Pennsylvania Ballet

Kirk Peterson's "Dancing with Monet" & Margo Sappington's "Rodin, Mis en Vie"

Merriam Theater, Philadelphia, PA

June 18, 2002
By S. E. Arnold

Titled Rodin, Mis en Vie after the work choreographed by Margo Sappington, the art inspired concert given by the Pennsylvania Ballet at the Merriam Theatre in Philadelphia also featured the world premier of Dancing with Monet (Gathering at Argenteuil) choreographed by Kirk Peterson.

Set to nine piano pieces by Debussy and played live by Martha Koeneman, the five couples of Dancing with Monet costumed in formal attire, powdery pastel colors for the five ladies and light gray trousers, white shirts and cumberbuns or gray double-buttoned vests for the gentlemen, stroll amicably about the stage at curtain rise. Although set-less, the music, costumes, and the central importanace of the pas de deux suggest that Dancing with Monet exposes what the other guests are doing during the action of Tudor's Lilac Garden. However, the vague motivation or theatricality delivered by some of the dancers in Dancing with Monet weakened one's understanding of the romantic relationship each pas examined. Nevertheless, the choreography, which was hardly impressionistic and clearly ballet told the couple's stories.

The numerous turns within turns and the oft times contrapuntal motion of the first pas, for example, suggested a relationship suffering turbulence. Yet, once through the troubled air, the four pas de deux that followed traced a progression or, rather, a maturation of loving relationships from the first 'getting to know you' phase danced to a piece titled Passepied and on to the ultimate unqualified commitment of the centerpiece pas danced to Clair de lune. In this pas, long phrases cadenced on an embrace that gently melted in demi plie and the male-eclipsing lifts embodied rapture rather than mere display. And, if love is not everything, then Peterson shows in Deux arabesques No. 2, a dance for three ladies, and in Mazurka, a mazurka in fact for three men, that friendship is. Moreover, it is the theme of friendship and community reflected in the work's 'follow the leader' or 'call and answer' structure that connects the Gathering at Argenteuil of the title, Dancing with Monet, to Monet.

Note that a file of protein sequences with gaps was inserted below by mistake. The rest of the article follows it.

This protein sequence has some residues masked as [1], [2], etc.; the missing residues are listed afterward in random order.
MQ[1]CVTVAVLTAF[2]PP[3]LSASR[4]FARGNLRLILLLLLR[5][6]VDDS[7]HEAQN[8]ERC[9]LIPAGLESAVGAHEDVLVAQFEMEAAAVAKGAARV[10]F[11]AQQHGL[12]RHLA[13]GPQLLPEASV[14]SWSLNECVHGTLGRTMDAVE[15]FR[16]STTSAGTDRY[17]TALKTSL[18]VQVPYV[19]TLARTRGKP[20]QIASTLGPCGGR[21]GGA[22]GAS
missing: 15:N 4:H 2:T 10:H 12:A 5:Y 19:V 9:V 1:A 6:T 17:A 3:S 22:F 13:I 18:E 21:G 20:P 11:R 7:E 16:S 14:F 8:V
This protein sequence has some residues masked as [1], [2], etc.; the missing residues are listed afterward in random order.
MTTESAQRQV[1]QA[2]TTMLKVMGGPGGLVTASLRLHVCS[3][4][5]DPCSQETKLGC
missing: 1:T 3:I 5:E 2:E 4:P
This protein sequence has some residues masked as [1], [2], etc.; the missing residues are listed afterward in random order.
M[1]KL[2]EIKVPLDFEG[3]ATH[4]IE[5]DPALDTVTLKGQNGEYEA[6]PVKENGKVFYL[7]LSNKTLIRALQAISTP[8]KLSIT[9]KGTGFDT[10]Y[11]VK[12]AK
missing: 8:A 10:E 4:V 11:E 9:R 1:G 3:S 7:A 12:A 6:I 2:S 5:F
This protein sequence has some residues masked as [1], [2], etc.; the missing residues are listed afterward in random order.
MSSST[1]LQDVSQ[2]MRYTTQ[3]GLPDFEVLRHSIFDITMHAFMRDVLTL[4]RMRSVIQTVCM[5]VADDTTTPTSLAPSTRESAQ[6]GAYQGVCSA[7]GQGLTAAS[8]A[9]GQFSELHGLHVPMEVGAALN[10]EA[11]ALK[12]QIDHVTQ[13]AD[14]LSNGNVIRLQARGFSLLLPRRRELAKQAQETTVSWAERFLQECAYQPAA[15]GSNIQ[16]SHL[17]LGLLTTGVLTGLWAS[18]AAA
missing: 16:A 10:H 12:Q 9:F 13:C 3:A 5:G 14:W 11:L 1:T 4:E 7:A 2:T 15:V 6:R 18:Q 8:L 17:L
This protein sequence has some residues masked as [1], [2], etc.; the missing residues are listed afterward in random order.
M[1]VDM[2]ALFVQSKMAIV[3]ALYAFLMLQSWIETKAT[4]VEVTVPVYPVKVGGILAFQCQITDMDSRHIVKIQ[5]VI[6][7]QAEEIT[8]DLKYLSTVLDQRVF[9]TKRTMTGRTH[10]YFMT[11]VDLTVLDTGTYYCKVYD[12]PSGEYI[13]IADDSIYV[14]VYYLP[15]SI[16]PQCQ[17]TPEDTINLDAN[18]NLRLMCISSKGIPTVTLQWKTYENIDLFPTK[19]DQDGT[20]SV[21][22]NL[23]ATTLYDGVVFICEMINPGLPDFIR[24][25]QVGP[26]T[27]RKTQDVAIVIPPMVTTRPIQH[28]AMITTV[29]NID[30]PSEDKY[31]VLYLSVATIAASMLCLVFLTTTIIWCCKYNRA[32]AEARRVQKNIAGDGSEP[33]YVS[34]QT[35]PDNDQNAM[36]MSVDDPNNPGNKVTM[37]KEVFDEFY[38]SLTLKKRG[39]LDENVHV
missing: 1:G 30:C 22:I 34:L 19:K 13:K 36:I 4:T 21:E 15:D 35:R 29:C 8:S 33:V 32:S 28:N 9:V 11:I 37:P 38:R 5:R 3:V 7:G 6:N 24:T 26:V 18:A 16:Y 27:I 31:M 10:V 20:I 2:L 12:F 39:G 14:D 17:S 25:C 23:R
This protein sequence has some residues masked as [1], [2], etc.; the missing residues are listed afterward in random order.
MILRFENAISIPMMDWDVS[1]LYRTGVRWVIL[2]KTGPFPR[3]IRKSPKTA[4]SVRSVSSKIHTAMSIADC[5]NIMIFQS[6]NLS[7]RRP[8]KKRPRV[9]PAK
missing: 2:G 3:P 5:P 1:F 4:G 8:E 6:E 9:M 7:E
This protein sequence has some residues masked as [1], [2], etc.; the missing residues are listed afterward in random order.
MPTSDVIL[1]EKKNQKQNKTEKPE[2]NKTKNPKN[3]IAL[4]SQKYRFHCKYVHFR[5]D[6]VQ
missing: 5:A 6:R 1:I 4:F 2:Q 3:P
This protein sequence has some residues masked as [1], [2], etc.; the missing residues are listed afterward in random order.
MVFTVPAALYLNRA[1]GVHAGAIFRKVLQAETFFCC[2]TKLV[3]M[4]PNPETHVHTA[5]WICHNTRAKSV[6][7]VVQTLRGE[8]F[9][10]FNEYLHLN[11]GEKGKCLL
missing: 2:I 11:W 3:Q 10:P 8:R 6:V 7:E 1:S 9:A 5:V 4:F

Rodin, Mis en Vie follows and sharply contrasts with the musicality, mood, and vocabulary of Dancing with Monet. The liver spotted earth toned costumes, for example, emphasize if not completely reveal the dancer's bodies. This erasure of social context combines with the bare feet, the movement lexicon i.e. weighted, twisted, and awkward like the sculptures each dancer means to depict, and the in-your-face orchestral score composed by Michael Kamen to create a piece of intemperate rawness.

Although Rodin, which is nearly twice the length of Dancing with Monet, follows an episodic structure, its episodes, unlike those of Dancing with Monet, make direct reference to and means to animate twelve or thirteen sculptures of Rodin (depending on how one counts Adam and Eve i.e. as a group or as individuals). Moreover, it features a cast of 25. Additionally and consistent with Rodin's interest in the human body, the eponymous dance work highlights the capacities of each dancer -- strength, sinuosity, etc. no matter what the strain or effort,.

Ironically, because the piece ends with dancers either frozen into ornaments of or thrown through the Gates of Hell, the rather Manichean rhetorical intent of Rodin, Mis en Vie seemingly condemns dancers, and every one else, for having bodies. And, the music supports this condemnation. For example, one observes certain conventions in western culture of the use of vocal or organ music to signify spiritual epiphany. Although rich in sounds that seemed at once familiar and new, i.e. muted trumpets sounding a figure reminiscent of a similar figure in Pictures at an Exhibition or the snake charming solo for English Horn in the Adam and Eve section, Kamen's score lacks or avoids the 'vocal connection' to spirituality. That absence holds rather than releases the spirit embodied within either stone or person. And, if one were to muse that in the world of Rodin, Mis en Vie sound stood for materiality and sight for spirituality, then the sound of Rodin completely overwhelmed its sight.


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Edited by Malcolm and Jeff.

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